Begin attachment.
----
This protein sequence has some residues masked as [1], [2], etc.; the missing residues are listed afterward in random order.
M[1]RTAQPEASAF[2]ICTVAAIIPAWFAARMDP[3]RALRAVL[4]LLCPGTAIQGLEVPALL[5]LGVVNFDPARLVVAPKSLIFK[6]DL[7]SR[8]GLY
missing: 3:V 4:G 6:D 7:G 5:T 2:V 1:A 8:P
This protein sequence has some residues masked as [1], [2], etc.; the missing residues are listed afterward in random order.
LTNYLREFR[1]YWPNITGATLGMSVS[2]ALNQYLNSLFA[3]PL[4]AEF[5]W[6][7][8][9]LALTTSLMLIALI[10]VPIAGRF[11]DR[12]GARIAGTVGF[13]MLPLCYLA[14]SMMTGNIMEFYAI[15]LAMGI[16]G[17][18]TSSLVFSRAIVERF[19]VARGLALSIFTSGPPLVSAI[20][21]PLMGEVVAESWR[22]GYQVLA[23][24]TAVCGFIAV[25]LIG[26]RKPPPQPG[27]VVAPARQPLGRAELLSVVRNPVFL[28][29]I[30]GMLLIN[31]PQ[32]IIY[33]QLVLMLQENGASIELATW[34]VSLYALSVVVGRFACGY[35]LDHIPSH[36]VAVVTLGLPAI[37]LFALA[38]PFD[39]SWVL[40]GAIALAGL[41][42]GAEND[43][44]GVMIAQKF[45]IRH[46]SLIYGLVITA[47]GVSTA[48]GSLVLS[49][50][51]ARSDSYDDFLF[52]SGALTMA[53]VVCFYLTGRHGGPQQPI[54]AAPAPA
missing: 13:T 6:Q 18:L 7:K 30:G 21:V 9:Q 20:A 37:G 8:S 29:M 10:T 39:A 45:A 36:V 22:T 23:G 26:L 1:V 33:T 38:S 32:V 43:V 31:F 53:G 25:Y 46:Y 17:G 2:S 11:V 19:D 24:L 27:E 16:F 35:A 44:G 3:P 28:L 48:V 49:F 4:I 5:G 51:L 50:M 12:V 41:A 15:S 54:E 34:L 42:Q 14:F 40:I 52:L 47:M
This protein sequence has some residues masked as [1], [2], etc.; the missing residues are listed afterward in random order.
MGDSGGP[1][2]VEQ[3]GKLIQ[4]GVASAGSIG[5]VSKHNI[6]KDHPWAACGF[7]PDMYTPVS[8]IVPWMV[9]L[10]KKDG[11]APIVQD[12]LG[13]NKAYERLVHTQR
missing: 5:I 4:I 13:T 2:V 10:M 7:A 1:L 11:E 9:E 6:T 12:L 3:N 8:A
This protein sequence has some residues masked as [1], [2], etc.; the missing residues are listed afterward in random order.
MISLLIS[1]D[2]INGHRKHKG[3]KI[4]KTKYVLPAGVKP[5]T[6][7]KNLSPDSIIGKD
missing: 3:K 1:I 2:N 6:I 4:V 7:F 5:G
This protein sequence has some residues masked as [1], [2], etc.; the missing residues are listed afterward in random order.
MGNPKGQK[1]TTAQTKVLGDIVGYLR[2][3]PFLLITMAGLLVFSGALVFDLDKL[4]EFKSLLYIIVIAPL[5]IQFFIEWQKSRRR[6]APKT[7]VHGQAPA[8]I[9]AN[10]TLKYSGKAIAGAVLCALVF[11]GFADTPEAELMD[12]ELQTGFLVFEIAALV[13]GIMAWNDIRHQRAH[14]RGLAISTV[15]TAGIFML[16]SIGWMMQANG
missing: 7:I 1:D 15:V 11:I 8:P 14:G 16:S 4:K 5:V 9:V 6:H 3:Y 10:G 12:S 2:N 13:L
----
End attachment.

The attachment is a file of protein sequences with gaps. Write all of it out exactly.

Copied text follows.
This protein sequence has some residues masked as [1], [2], etc.; the missing residues are listed afterward in random order.
M[1]RTAQPEASAF[2]ICTVAAIIPAWFAARMDP[3]RALRAVL[4]LLCPGTAIQGLEVPALL[5]LGVVNFDPARLVVAPKSLIFK[6]DL[7]SR[8]GLY
missing: 3:V 4:G 6:D 7:G 5:T 2:V 1:A 8:P
This protein sequence has some residues masked as [1], [2], etc.; the missing residues are listed afterward in random order.
LTNYLREFR[1]YWPNITGATLGMSVS[2]ALNQYLNSLFA[3]PL[4]AEF[5]W[6][7][8][9]LALTTSLMLIALI[10]VPIAGRF[11]DR[12]GARIAGTVGF[13]MLPLCYLA[14]SMMTGNIMEFYAI[15]LAMGI[16]G[17][18]TSSLVFSRAIVERF[19]VARGLALSIFTSGPPLVSAI[20][21]PLMGEVVAESWR[22]GYQVLA[23][24]TAVCGFIAV[25]LIG[26]RKPPPQPG[27]VVAPARQPLGRAELLSVVRNPVFL[28][29]I[30]GMLLIN[31]PQ[32]IIY[33]QLVLMLQENGASIELATW[34]VSLYALSVVVGRFACGY[35]LDHIPSH[36]VAVVTLGLPAI[37]LFALA[38]PFD[39]SWVL[40]GAIALAGL[41][42]GAEND[43][44]GVMIAQKF[45]IRH[46]SLIYGLVITA[47]GVSTA[48]GSLVLS[49][50][51]ARSDSYDDFLF[52]SGALTMA[53]VVCFYLTGRHGGPQQPI[54]AAPAPA
missing: 13:T 6:Q 18:L 7:K 30:G 21:V 9:Q 20:A 37:G 8:S 29:M 10:T 39:A 45:A 36:V 22:T 23:G 26:L 1:V 33:T 38:S 32:V 43:V 31:F 53:G 25:Y 46:Y 17:G 2:S 11:V 19:D 24:L 27:E 16:F 35:A 44:G 3:P 28:L 48:V 49:F 4:I 5:G 51:L 50:M 12:V 41:A 15:S 54:E 34:L 42:Q 14:F 40:I 52:L 47:M
This protein sequence has some residues masked as [1], [2], etc.; the missing residues are listed afterward in random order.
MGDSGGP[1][2]VEQ[3]GKLIQ[4]GVASAGSIG[5]VSKHNI[6]KDHPWAACGF[7]PDMYTPVS[8]IVPWMV[9]L[10]KKDG[11]APIVQD[12]LG[13]NKAYERLVHTQR
missing: 5:I 4:I 13:T 2:V 10:M 7:A 1:L 11:E 9:E 6:T 12:L 3:N 8:A
This protein sequence has some residues masked as [1], [2], etc.; the missing residues are listed afterward in random order.
MISLLIS[1]D[2]INGHRKHKG[3]KI[4]KTKYVLPAGVKP[5]T[6][7]KNLSPDSIIGKD
missing: 3:K 1:I 2:N 6:I 4:V 7:F 5:G
This protein sequence has some residues masked as [1], [2], etc.; the missing residues are listed afterward in random order.
MGNPKGQK[1]TTAQTKVLGDIVGYLR[2][3]PFLLITMAGLLVFSGALVFDLDKL[4]EFKSLLYIIVIAPL[5]IQFFIEWQKSRRR[6]APKT[7]VHGQAPA[8]I[9]AN[10]TLKYSGKAIAGAVLCALVF[11]GFADTPEAELMD[12]ELQTGFLVFEIAALV[13]GIMAWNDIRHQRAH[14]RGLAISTV[15]TAGIFML[16]SIGWMMQANG
missing: 7:I 1:D 15:V 11:I 8:P 14:G 16:S 4:K 5:V 9:V 6:H 3:Y 10:G 12:S 2:N 13:L